Individuals who have suffered severe childhood trauma may, as a result of it, later suffer from Post-Traumatic Stress Disorder (PTSD), or similar condition. Some professionals advocate a relatively new technique which aims to address this; it is known as Eye Movement Desensitisation and Reprocessing (EMDR).
WHAT IS EMDR?
The therapist administering EMDR will first examine the issues related to the individual’s psychological difficulties and, also, help him/her develop strategies to aid in relaxation and deal with stress. After this, the therapist encourages the individual to recall particular traumas, whilst, simultaneously, manipulating his/her eye movements by instructing him/her to follow the movements the therapist is making with a pen, or similar object, in front of the individual’s face). The theory is that this will facilitate the individual in effectively reprocessing his/her traumatic experiences, thus alleviating psychological distress.
THIS SOUNDS A LITTLE ODD; WHAT IS THE RATIONALE BEHIND EMDR AND, HOW, EXACTLY, IS IT THOUGHT TO WORK?
My first reaction to hearing about this particular therapy was that it sounded somewhat strange. However, the rationale behind EMDR is that disturbing memories from childhood need to be PROPERLY PROCESSED by the brain in order to alleviate symptoms associated with having experienced childhood trauma (eg PTSD, as already mentioned); this is because the view is taken that it is the UNRESOLVED TRAUMA that is the cause of the psychiatric difficulties the individual who presents him/herself for treatment is suffering. Those professionals who recommend the therapy believe that the EYE MOVEMENTS INDUCED BY THE THERAPIST IN THE INDIVIDUAL BEING TREATED LEAD TO NEUROLOGICAL AND PHYSIOLOGICAL CHANGES IN THE BRAIN WHICH AID IN THE EFFECTIVE REPROCESSING OF THE TRAUMATIC MEMORY, and, in this way, ameliorates psychological problems from which the individual had been suffering.
WHAT ARE THE STAGES INVOLVED IN EMDR THERAPY?
These are briefly outlined below:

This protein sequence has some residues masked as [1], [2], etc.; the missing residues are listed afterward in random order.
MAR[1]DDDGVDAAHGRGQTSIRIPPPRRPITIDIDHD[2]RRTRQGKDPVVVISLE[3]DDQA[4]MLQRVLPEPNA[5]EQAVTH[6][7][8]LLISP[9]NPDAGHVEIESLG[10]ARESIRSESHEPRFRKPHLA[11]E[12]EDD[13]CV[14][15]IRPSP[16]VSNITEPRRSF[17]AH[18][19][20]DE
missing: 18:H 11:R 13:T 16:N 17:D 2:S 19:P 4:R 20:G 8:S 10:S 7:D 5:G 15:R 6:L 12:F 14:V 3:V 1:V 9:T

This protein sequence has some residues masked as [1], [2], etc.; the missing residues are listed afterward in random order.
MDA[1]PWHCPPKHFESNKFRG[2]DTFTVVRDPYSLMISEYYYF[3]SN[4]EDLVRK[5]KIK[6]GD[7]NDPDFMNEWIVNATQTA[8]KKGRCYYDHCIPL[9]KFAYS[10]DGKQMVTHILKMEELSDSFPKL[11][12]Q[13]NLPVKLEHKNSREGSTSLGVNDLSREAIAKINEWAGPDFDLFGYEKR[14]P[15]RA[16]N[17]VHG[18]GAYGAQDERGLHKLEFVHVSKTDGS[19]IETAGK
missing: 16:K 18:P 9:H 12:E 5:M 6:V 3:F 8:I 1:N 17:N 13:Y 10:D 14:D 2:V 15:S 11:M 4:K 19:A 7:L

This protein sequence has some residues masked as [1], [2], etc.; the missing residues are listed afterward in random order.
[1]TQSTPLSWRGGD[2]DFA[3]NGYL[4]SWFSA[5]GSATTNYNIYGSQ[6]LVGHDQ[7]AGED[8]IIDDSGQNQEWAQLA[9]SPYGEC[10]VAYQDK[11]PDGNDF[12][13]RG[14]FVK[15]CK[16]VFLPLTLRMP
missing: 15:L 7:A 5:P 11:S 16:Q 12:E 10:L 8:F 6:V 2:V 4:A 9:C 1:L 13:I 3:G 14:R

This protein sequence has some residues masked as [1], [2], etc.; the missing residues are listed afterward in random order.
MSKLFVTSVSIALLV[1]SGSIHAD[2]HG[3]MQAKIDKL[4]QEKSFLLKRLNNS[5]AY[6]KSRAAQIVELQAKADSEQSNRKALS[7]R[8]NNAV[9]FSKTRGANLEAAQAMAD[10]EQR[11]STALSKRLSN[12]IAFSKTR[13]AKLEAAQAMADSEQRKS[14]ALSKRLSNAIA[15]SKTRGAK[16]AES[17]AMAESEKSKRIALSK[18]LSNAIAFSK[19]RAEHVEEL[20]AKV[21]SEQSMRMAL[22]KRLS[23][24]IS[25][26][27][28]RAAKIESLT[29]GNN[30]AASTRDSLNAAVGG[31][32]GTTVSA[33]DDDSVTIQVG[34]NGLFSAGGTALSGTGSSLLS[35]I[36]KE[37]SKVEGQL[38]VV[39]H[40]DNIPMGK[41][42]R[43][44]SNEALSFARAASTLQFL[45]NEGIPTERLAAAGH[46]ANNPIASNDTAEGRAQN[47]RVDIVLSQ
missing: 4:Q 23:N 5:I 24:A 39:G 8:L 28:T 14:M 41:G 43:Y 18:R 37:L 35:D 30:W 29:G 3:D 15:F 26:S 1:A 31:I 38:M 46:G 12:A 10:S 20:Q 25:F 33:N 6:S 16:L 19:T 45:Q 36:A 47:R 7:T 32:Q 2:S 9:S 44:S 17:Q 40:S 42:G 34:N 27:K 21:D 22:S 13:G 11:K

1) The first stage is the identification of the specific memory/memories which underlie the trauma.
2) Next, the individual is asked to identify particular negative beliefs he/she links to the memory (eg ‘I am worthless’)
3) Then, the individual being treated is asked to replace the negative belief with a positive belief (eg ‘I am strong enough to recover’ or ‘I am a person of value with potential to have a bright future’ etc)
4) In the fourth stage, the therapist moves a pen (or similar object) in various, predetermined motions in front of the individual’s face and he/she is instructed to follow the movements with his/her eyes (eg repeatedly left and right). Whilst this is going on, the therapist instructs the individual to simply, nonjudgmentally observe his/her own thoughts, letting them come and go freely and without trying to influence them in any way – just to accept them, in other words, and let them happen.
5) This procedure is repeated several times.
Each time the process is undertaken, the therapist asks the individual being treated to rate how much distress he/she feels – this continues until his/her self-reported level of distress becomes very low. Similarly, each time the process is undertaken, the individual is asked to report how strongly he/she now feels he/she believes in the positive idea given in stage 3 (see examples provided above); therapy is only concluded once the level of reported belief becomes very high.
NB. The therapy is actually more involved than this, so the above should only be taken as a brief outline. There are, too, different variations of procedure outlined above which can be employed within the EMDR range of therapies available.
WHAT DO EVALUATION STUDIES OF EMDR THERAPY SUGGEST ABOUT ITS EFFECTIVENESS?
A recent meta-analysis of evidence (ie an overview of a large number of particular, individual studies of EMDR) supported the claim that it is effective, as have other meta-analyses. However, some researchers have suggested that it is not the EYE MOVEMENT PART of the therapy which is of benefit, but only the act of repeatedly recalling traumatic memories which is the effective component (based on the idea that these repeated mental exposures, under close supervision and in a supportive and safe environment, of the traumatic memories alone facilitates their therapeutic reprocessing).
In response to this criticism, its exponents (and there are many professionals who are), regard the EYE MOVEMENT COMPONENT of the therapy as ESSENTIAL in giving rise to the NECESSARY NEUROLOGICAL CHANGES which allow the EFFECTIVE REPROCESSING OF THE TRAUMA; these proponents also emphasize that the therapy only requires short exposures to the traumatic memory/memories, thus giving it an advantage over therapies which utilize far more protracted exposures.
Research into EMDR is ongoing.
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David Hosier BSc Hons; MSc; PGDE(FAHE).
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